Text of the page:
Saturday, July 31, 2010

"Stick a Trident in it, this country is done"

Well, the British Summer has been and gone, so that's probably my last chance to use a barbecue reference. Work - new job - has been busy, so apologies for the lack of updates.

This last week, like so many others, has been bad news for defence. Nick Clegg announced four more deaths at PMQs on Wednesday, RUSI suggested cutting back from four Boomers to three and so dropping us to a fleet too small (9 boats) to sustain a submarine-building industry, and then on Friday morning it came out that George Osborne was insisting that Trident funding comes out of the MoD main budget.

The BBC were quick to jump on the story, questioning whether this will mean cuts to carriers or to JSF procurement, and they broadly supported Osborne's statement that "All budgets have pressure. I don't think there's anything particularly unique about the Ministry of Defence.". Really, George?

How many other departments have their staff being killed on a daily basis?

What's that? There are no IEDs in schools? No snipers in Whitehall? No insurgents ambushing doctors in hospital A&E departments? No landmines in police stations?

Defence is unique in that if you do it right, British citizens will die; and if you do it wrong, you won't have a country left to run.

That's not so say things are done well in the MoD, they're not. The procurement process is hugely inefficient and not fit-for-purpose, the tens of thousands of pen-pushers make the ministry top-heavy, and the budgets are too low in any case (2% of GDP is lower than other Western powers and a peace-time fantasy).

I had hoped that ousting infamous defence hater Gordon Brown would mean a change in the way things were done, even though I saw little evidence that they would be. Now it's clear that the Liberal Conservatives are no better. They live in the same centre-left puddle of "nice" middle-class Progressive soi-disant liberalism as New Labour and focus on the same populist demagoguery. Nobody values defence, because "the world is safe"; we have a few token wars thousands of miles away, but no "real threats". We have the luxury of being able to worry about how much aid we give away and what our carbon footprints are and how our eating habits will affect long-term healthcare provision. And so defence spending is always and ever a target for cuts to buy votes from the client state. A few people will wring their hands when Land Rovers are blown up and helicopters shot down, but then go right on claiming their "entitlement" to Tax Credits and congratulating themselves for being "a shrewd investor" by buying a house which is now bubble-valued at significantly more than they paid and demanding action on their "rights" not to have other people smoke or drink or eat unhealthy food.

So, Defence remains under attack from the Treasury, remains incompetent at procurement and remains right at the bottom of the ministerial pile. Useful idiots like Douglas Carswell and Lewis Page continue to attack the "cozy" (adversarial) and "protectionist" (largest open defence market in the world) industrial policy, encouraging us to take - with defence of the realm! - the sort of counterparty risks that the banks are being banned from taking. Liam Fox is a good man, but it now seems clear that he's on a hiding to nothing - rearranging deckchairs on the Titanic, in effect.

I left the defence industry when the bank bailout showed that some industries were more equal than others, and that defence wasn't something anyone actually cared about. I guess you could call it a Falling Down moment. I find it hard to express my feelings more succinctly than Michael Douglas' character:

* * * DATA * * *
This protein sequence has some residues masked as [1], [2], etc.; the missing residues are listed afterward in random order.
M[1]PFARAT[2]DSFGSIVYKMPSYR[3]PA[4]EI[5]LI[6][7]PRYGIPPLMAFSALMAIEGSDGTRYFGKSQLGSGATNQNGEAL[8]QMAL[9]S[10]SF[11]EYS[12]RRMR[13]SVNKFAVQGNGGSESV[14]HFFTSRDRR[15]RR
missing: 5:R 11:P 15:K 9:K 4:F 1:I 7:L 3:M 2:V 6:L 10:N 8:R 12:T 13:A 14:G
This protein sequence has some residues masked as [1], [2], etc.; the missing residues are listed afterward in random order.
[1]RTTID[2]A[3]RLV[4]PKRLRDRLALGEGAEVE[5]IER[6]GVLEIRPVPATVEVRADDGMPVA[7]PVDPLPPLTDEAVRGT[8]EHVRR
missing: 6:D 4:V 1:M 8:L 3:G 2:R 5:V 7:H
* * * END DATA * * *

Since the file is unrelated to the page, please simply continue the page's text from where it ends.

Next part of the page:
I helped build missiles. I helped protect this country. You should be rewarded for that. But instead they give it to the plastic surgeons.
I wasn't the first to leave the industry on that basis and, from the sounds of it, I won't be the last.

It's going to take a while. Decades, probably. But then the UK won't have a defence industry (or any manufacturing at all, really), won't have a nuclear deterrent (or the seat on the UN Security Council that it buys) and so won't have any influence in geopolitics. So not much point in having a military, really - Belgium and Ireland have pretty much gone that way already. The UK will probably fragment along nationalist lines and will almost certainly be swallowed up into a giant Federal Europe. Citizens will be squeezed for ever-higher taxes to pay for the immense bureaucracy needed to keep the gravy train rolling, the make-work jobs and the "entitlements" of the populace and, just like the USSR, the continent-wide centrally-planned economy will collapse under its own weight. A gigantic public sector will pretend to work and the government will pretend to pay them, all the while sliding into oblivion.

Count me out.

Not today. Not tomorrow. It takes time to build a new career and a new life from scratch, but that's what I'm now working on. Where will I go? Not sure yet. The US or Japan are reasonably safe options; the BRICKs offer lots of opportunities.

- KoW

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Blogger richardwhiuk said...

'Defence is unique in that if you do it right, British citizens will die; and if you do it wrong, you won't have a country left to run.'

Curious attitude as to what the MoD should do?

1/03/2011 03:23:00 am  
Blogger The King of Wrong said...

What should the MoD do?

Protect British interests, number one being Defence of the Realm. This means being prepared for credible threats across the entire spectrum.

The problem is that's getting confused with "protecting MoD jobs", "protecting the electoral chances of Clydeside MPs", "adventurism" and spurious claims of international needs.

1/03/2011 07:38:00 pm  

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